Delaware COVID-19 cases break record as state reports more than 900 new cases




Sarah Gamard Via Delaware New Journal


Delaware broke another pandemic record Friday when it reported 916 new cases, bringing the state's seven-day average to an all-time high of 607.7.


It's the latest of a series of continuous all-time highs in COVID-19 cases reported by the state. While daily reports of positive cases have fluctuated, the overall surge has broken records nearly every day since mid-November for the state's average weekly case count and has now skyrocketed to levels never seen before during the pandemic.


Before last month, the highest daily count of cases on record in Delaware was May 10, when the state reported 488 new cases.


While Delaware is administering more tests now than during the spring, the seven-day average of tests reported positive has reached 8%, a number not seen since June 5.


The state announced three new coronavirus-related deaths from Thursday – numbers released actually reflect totals from the previous day. In total, 782 people in Delaware have reportedly died from the virus.


The latest data reported by the Delaware Department of Health and Social Services comes less than 24 hours after Gov. John Carney announced the state's latest round of restrictions set to go into effect in 10 days.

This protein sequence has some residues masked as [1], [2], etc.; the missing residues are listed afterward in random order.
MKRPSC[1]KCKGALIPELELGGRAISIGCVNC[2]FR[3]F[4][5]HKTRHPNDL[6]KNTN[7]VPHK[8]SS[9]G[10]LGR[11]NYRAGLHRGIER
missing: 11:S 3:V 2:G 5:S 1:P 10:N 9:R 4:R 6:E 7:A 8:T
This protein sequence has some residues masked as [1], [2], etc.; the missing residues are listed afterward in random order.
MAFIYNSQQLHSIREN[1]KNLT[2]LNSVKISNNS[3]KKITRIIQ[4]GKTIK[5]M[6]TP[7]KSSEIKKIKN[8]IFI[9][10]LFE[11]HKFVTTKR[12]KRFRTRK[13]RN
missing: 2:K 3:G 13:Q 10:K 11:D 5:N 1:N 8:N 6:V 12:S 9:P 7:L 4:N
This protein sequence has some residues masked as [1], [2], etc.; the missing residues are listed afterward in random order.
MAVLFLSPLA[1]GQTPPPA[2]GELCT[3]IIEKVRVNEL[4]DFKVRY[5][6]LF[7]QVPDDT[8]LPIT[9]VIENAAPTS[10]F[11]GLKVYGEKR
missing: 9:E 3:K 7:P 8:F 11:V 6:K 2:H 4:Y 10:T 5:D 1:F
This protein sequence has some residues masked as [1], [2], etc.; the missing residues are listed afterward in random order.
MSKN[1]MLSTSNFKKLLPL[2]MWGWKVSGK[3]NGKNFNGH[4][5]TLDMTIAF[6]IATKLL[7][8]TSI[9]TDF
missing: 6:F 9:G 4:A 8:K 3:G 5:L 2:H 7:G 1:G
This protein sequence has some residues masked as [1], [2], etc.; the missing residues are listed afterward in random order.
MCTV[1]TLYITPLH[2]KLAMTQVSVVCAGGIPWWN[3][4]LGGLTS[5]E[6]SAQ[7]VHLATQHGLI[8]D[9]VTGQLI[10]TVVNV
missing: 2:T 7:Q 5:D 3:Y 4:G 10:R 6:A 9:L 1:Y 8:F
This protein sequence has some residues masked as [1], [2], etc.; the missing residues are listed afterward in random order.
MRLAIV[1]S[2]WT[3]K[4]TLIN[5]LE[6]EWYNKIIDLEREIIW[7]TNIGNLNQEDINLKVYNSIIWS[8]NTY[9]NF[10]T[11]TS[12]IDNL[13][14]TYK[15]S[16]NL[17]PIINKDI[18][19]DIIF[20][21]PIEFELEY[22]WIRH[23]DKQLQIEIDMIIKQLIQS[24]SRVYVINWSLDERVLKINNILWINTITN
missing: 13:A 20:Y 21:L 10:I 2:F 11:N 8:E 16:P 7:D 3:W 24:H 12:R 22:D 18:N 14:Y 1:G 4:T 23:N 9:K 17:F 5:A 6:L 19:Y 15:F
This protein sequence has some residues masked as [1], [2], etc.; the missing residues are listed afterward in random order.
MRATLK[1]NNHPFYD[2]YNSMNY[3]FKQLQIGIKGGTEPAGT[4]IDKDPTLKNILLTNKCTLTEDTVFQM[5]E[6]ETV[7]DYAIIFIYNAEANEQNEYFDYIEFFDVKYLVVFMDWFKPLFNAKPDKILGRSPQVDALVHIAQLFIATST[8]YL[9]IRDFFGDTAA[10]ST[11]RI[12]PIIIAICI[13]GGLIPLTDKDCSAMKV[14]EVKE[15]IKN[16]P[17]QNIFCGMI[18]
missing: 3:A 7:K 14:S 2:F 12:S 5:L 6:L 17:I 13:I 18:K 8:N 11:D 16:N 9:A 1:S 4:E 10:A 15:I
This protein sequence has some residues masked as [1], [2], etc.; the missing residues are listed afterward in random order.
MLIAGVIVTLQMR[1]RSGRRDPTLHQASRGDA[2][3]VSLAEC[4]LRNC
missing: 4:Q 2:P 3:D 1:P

Delaware will require residents to wear a mask when gathering with people from outside their household, including in private settings. The state is also urging residents to stay home unless traveling for work. Businesses and restaurants are allowed to remain open.


Hospitalizations also continue to rise. Delaware reported 42 new hospitalizations as of Thursday, totaling 288 people in Delaware who are either confirmed or suspected to be hospitalized with COVID-19.


The state has estimated its hospital capacity for COVID-19 patients is somewhere between 400 and 500. Carney said on Tuesday that hospitals in the state are not as concerned about having enough beds for the expected wintertime surge in cases as they are about having enough staff, who may have to quarantine if they contract the virus.


Carney has issued an emergency executive order to allow out-of-state health care workers, heath care workers who have retired in the past five years, recent graduates and some health professional students to help hospitals with the surge.


Those workers would work in hospitals under appropriate supervision, according to a spokesman for Carney's administration.


Carney also announced Thursday that he is recommending that schools pause in-person learning from Dec. 14 to Jan. 8, with plans to return to hybrid learning on Jan. 11. However, school districts that wish to remain in hybrid learning may do so.


Public health officials warned that the Thanksgiving and Christmas holidays could lead to a spike in cases if people did not follow social distancing guidelines, avoid travel and limit interactions with people outside their household. Because the virus can take up to 14 days to incubate after exposure, the full effect of last week's holiday likely won't be known until another week.

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